Spanish Baroque Literature: Authors & Examples

Instructor: Beth Hendricks

Beth holds a master's degree in integrated marketing communications, and has worked in journalism and marketing throughout her career.

Writers in the Spanish Baroque period used their writing to tell the plight of the common man. In this lesson, you'll learn more about this type of literature and have a look at some authors who represent the period.

What Is Spanish Baroque?

Have you ever written when you were feeling down? Perhaps writing poetry to soothe yourself or journaling in a diary to help deal with your emotions? Then, you might have a thing or two in common with Spanish Baroque authors.

The era of literature known as the Baroque period in Spain occurred during a particularly difficult time in the country's history. Most works during this period, the 17th century, dealt with human struggle and the reality of the miserable conditions many were enduring. At the time, Spain was dealing with many issues surrounding their economy and political system, such as their loss of control over owned land and territories and poor leadership from the country's rulers.

It was not, however, a dark period for Spain's writers, who turned out some of the most prolific works ever. Let's take a closer look at the style of the Spanish Baroque period and some authors and works that represent that era.

Spanish Baroque Style

Literature being produced in 17th century Spain was most noted for his heavy dose of realism, a focus on the real, everyday lives of regular people. Authors of the Spanish Baroque period were noted for works with these characteristics:

  • Themes of disappointment, disillusionment and pessimism (generally, an overall negative feel)
  • Writing on topics that reflected the lack of trust and belief people had in the current political landscape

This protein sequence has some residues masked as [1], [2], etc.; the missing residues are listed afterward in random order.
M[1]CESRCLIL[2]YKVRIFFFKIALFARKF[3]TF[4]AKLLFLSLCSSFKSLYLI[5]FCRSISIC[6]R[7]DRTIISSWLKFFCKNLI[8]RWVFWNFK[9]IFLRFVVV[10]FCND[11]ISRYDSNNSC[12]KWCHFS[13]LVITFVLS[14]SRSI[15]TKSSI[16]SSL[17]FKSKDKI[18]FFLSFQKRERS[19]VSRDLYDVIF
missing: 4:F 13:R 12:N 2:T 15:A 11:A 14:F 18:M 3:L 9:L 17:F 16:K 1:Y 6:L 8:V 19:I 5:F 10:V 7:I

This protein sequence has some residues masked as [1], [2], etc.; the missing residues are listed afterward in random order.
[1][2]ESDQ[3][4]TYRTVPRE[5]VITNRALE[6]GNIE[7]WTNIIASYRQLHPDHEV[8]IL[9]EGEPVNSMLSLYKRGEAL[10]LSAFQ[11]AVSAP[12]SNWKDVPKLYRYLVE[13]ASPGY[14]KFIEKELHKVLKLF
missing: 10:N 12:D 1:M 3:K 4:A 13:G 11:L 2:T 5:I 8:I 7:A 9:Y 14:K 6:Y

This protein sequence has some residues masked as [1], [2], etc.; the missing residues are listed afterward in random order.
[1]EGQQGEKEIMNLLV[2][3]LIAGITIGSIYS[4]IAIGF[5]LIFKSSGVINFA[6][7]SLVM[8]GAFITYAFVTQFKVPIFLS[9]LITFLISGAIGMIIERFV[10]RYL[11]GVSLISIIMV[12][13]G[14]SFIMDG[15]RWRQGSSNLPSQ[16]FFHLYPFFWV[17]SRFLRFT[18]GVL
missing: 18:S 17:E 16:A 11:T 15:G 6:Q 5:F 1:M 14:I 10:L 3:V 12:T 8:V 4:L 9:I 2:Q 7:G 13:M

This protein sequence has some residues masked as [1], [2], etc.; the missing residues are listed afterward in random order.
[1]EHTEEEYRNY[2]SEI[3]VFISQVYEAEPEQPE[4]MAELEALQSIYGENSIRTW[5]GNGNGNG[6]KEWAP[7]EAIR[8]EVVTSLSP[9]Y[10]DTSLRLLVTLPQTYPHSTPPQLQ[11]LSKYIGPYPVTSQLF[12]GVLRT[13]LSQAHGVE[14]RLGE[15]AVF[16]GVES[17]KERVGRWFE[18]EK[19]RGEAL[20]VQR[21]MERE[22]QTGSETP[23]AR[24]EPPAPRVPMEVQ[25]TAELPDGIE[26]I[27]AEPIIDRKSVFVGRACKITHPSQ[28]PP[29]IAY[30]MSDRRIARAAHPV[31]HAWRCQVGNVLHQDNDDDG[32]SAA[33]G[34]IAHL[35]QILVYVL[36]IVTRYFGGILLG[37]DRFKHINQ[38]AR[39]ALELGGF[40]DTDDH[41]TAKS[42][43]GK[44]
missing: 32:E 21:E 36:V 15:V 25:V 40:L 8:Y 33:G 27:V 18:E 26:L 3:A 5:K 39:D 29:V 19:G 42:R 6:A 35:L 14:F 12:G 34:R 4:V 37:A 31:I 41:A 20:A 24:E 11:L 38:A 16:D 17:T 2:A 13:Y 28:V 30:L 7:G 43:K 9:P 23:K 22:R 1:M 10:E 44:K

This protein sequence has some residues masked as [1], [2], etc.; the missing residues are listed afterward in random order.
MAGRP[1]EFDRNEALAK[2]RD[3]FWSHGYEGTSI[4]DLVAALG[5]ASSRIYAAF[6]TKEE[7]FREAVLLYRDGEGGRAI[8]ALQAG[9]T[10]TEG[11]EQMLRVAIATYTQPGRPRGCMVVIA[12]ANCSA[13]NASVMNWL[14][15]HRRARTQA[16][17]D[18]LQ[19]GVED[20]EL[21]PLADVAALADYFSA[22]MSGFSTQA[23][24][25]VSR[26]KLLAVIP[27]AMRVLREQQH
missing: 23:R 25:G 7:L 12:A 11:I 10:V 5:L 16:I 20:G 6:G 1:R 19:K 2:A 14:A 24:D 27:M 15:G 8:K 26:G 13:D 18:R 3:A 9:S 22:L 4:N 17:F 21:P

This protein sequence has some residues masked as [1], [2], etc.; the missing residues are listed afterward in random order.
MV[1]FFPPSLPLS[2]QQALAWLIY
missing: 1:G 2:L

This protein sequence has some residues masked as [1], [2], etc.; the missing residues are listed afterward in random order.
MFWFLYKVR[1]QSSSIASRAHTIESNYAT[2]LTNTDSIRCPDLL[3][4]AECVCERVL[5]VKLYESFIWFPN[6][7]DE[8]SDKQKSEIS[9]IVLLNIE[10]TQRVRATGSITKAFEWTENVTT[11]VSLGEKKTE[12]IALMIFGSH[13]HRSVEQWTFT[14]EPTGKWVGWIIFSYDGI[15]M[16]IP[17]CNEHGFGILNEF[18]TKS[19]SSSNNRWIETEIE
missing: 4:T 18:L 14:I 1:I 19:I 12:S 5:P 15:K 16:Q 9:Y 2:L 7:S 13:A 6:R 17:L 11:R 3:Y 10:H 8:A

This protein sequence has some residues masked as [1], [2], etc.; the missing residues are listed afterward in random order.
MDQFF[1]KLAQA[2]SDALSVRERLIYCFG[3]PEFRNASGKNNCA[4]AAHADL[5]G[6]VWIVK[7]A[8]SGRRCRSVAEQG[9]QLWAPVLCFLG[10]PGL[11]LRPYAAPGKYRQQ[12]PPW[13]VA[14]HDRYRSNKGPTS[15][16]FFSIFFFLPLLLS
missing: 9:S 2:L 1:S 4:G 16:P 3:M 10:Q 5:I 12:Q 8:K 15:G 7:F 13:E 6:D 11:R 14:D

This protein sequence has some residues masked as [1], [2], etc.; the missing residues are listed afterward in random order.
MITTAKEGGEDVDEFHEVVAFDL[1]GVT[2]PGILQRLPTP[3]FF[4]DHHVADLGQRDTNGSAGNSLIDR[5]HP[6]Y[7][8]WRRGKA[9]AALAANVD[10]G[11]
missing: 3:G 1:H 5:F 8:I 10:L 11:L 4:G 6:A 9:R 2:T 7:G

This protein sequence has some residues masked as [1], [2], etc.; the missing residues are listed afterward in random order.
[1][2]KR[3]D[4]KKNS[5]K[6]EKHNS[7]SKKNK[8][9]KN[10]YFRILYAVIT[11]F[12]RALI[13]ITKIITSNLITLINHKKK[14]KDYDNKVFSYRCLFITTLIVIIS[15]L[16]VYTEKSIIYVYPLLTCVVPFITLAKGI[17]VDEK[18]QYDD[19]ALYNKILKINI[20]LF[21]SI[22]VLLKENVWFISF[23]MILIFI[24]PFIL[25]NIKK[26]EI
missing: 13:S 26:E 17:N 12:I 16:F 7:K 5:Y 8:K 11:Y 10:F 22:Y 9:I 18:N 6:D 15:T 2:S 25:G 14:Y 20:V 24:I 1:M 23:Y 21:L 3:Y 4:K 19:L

• The use of dramatic elements
  • A focus on everyday struggles of mankind
  • The use of satire, including humor and exaggeration to draw attention to societal problems
  • Greater use of metaphors, figures of speech used to compare two different things
  • Conceptismo, the art of using rapid, witty, direct vocabulary in a work
  • Culteranismo, the art of using elaborate vocabulary in writing (the opposite of Conceptismo)
  • Very descriptive details of the work's characters
  • A focus on the individual, rather than a group of people

With those characteristics in mind, let's find a few authors, with examples of their work, that fit the bill.

Spanish Baroque Authors and Examples

The period of Spanish Baroque literature introduced some memorable authors and works, many of which are still studied in high schools and institutions of higher education across the world. Here are some authors and works characteristic of the time:

Luis de Góngora

A Spanish Baroque poet, Góngora was well-known for his use of Culteranismo, an elaborate style of writing. He used it so frequently, and which such proficiency, the style was known as Gongorismo in some circles. Góngora enjoyed using lots of words, and lots of big words, even choosing to make some up as he went along. The Spanish culture still uses some of those 'made up' words today, such as adolescente (adolescent) and brillante (brilliant).

Some of Góngora's most famous works include:

  • De un Caminante Enfermo que se Enamoro Donde fue Hospedado
  • A Jupiter
  • A Don Francisco de Quevedo
  • Señora Doña Puente Segoviana
  • Fábula de Polifemo y Galatea
  • Soledades

The last of the list, Soledades, which translates to The Solitudes, was never completed and drew both praise and critique. It was noted for its elaborate language, use of metaphors and references to mythology. Góngora intended to write the work in four parts, but failed to complete his task. Here is an example from the work, full of metaphors:

'And so they all passed by, and in good order

as at the equinox we see furrowing

through oceans of open air

not flights of galley ships

but flocks of swift-sailing cranes,

moons perhaps waxing, perhaps on the wane

their most distant extremes,

perhaps forming letters on the pellucid

paper of the heavens with

the quill feathers on their flight'

Francisco de Quevedo

In contrast to Góngora, who wrote elaborately, Quevedo was more of a simplistic kind of guy. He trended toward the the Conceptismo movement, using direct, witty language in a quick sort of rhythm. Like Góngora, Quevedo was primarily a poet, writing about topics in the world around him such as politics and religion, although he has one novel to his credit titled 'El Buscón.' He was, by definition, both humorous and serious.

In 'El Buscón,' translated The Sharper or The Life of a Scoundrel, he chronicles the life of a crook named Don Pablo who strives for be both a gentleman and virtuous, but succeeds at neither.

A few of his poems:

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